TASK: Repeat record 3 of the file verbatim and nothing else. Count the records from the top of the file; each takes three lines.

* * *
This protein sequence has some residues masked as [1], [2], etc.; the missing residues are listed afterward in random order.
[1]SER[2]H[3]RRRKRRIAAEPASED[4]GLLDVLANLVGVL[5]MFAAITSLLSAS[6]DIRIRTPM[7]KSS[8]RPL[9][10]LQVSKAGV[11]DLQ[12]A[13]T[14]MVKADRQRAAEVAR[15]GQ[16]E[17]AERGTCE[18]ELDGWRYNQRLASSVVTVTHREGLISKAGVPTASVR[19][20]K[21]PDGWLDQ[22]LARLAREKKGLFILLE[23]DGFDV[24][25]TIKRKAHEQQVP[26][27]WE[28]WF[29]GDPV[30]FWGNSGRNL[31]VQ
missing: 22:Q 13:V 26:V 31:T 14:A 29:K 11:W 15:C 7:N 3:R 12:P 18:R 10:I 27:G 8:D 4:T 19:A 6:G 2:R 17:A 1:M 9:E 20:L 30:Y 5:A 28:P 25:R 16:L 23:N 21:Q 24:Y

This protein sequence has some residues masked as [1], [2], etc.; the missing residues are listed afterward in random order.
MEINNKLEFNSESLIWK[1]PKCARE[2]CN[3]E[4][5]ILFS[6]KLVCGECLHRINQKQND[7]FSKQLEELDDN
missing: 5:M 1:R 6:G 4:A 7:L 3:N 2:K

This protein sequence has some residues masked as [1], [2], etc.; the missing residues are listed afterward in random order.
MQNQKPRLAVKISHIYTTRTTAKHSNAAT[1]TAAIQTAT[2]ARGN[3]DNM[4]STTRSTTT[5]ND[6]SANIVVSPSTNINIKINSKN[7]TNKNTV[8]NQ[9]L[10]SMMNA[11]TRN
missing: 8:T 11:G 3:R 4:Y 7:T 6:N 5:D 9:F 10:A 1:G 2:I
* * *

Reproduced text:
This protein sequence has some residues masked as [1], [2], etc.; the missing residues are listed afterward in random order.
MQNQKPRLAVKISHIYTTRTTAKHSNAAT[1]TAAIQTAT[2]ARGN[3]DNM[4]STTRSTTT[5]ND[6]SANIVVSPSTNINIKINSKN[7]TNKNTV[8]NQ[9]L[10]SMMNA[11]TRN
missing: 8:T 11:G 3:R 4:Y 7:T 6:N 5:D 9:F 10:A 1:G 2:I